Banking regulator looking at higher capital buffer for climate risks
TORONTO — The head of Canada's banking regulator says he's looking to increase how much capital banks need to hold to protect against climate change risks.
Peter Routledge, who leads the Office of the Superintendent of Financial Institutions, says that while it wouldn't likely happen this year, it's important banks build up capital buffers this decade to guard against potentially increasing volatility.
Speaking at RBC's Canadian bank CEO conference, Routledge said it's important to increase resilience to both the physicals risks of climate change, and the transition risks as the global economy shifts towards net zero emissions.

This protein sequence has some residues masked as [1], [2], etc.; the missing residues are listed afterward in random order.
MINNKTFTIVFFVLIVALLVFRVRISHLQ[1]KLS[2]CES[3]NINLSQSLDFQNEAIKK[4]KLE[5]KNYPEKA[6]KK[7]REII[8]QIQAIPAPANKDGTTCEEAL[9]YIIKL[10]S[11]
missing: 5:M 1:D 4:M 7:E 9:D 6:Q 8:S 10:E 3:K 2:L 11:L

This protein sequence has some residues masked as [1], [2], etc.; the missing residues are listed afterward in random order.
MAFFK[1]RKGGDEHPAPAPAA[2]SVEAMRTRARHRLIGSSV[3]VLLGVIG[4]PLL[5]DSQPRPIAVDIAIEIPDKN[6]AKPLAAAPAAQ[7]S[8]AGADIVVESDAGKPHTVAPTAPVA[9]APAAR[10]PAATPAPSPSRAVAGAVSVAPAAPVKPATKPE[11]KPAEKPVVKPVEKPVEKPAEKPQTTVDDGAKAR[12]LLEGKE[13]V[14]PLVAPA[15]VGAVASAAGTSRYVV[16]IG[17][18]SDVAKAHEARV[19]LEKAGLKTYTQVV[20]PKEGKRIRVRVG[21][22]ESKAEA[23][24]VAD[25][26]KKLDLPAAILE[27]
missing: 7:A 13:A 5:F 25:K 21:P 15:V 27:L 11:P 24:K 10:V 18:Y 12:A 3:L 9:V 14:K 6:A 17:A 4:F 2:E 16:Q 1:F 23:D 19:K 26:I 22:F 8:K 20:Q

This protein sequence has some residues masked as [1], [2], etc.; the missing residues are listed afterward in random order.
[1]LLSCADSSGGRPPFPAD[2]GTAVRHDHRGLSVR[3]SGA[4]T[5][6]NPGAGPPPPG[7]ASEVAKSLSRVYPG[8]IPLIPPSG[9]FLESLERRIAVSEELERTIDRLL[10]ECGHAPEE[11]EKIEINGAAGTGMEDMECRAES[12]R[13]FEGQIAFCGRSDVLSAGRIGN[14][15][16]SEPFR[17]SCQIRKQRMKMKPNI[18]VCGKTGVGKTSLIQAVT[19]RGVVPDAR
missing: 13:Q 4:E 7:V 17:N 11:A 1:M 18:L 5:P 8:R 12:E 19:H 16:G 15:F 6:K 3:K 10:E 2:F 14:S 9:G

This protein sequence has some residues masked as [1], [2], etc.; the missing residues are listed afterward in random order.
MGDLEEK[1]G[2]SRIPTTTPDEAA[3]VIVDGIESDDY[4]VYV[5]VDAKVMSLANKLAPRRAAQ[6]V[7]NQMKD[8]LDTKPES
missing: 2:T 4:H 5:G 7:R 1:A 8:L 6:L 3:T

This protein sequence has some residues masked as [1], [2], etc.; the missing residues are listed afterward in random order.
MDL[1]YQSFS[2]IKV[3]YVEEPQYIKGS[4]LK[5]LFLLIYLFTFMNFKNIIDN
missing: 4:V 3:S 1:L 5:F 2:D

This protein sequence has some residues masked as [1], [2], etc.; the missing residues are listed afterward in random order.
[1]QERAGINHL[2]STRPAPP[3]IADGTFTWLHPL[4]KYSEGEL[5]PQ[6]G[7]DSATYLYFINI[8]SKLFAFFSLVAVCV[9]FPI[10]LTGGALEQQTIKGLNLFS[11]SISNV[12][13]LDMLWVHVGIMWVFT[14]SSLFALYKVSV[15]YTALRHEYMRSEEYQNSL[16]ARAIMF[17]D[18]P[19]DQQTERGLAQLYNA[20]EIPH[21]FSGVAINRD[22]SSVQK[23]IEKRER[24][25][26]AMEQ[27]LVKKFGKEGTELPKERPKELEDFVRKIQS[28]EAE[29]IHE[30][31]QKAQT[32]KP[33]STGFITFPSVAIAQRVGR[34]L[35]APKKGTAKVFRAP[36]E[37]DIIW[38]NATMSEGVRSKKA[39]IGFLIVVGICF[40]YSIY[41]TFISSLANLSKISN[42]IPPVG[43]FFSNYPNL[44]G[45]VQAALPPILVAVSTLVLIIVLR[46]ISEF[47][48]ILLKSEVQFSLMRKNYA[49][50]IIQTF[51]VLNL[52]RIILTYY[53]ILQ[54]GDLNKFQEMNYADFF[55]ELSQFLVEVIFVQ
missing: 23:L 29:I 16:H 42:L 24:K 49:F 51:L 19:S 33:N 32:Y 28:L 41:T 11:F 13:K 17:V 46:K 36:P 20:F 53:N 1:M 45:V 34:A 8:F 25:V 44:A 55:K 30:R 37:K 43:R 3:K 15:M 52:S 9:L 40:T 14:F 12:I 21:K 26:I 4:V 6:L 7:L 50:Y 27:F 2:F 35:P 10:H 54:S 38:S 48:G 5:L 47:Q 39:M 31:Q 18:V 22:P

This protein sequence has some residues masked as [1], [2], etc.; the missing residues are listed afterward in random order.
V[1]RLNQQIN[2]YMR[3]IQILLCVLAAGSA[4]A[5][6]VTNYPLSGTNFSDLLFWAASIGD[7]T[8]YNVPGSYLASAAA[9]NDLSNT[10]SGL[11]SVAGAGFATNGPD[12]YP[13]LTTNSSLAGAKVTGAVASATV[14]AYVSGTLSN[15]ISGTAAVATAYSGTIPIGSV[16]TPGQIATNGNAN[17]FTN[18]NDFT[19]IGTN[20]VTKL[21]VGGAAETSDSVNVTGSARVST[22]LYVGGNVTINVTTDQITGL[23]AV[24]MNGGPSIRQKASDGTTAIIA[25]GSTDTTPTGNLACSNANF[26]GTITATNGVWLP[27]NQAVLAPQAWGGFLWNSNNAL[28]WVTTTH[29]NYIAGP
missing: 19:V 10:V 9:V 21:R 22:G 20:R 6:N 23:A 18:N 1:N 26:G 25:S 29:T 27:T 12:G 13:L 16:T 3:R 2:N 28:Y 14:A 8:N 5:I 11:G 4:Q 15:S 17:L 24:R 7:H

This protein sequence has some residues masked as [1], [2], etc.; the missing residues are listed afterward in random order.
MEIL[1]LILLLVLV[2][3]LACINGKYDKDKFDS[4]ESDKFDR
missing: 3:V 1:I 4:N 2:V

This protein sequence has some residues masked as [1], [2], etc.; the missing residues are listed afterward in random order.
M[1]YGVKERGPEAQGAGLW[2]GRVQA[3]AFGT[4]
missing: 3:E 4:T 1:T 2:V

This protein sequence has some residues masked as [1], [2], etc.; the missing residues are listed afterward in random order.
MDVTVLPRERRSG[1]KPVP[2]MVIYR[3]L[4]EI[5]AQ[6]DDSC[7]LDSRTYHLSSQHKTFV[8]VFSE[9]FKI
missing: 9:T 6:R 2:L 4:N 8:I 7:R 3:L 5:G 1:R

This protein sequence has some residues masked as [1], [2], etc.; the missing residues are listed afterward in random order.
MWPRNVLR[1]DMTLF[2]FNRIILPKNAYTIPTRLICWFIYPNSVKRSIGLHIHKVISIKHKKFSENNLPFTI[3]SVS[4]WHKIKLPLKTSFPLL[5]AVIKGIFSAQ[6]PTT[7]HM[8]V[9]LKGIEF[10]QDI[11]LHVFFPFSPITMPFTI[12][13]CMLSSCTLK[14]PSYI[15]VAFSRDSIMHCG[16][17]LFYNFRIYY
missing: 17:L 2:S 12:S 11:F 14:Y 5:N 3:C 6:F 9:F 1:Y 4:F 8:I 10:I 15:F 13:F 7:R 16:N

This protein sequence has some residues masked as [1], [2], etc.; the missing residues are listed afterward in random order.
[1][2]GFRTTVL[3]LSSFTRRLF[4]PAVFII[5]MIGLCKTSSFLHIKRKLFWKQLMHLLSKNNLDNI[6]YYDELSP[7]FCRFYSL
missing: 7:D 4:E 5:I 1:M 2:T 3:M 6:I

He says that while the world may start moving away from emissions this decade in a more measured approach, action could be delayed until next decade to create a more rushed and volatile transition.
Routledge says the regulator will also begin a dialogue with financial institutions as it looks to produce climate risk management guidelines later this year.
RBC chief executive Dave McKay said it was essential that any financial policies on climate change risk consider Canada's global competitiveness.
This report by The Canadian Press was first published Jan. 10, 2022.
Companies in this story: (TSX:RY)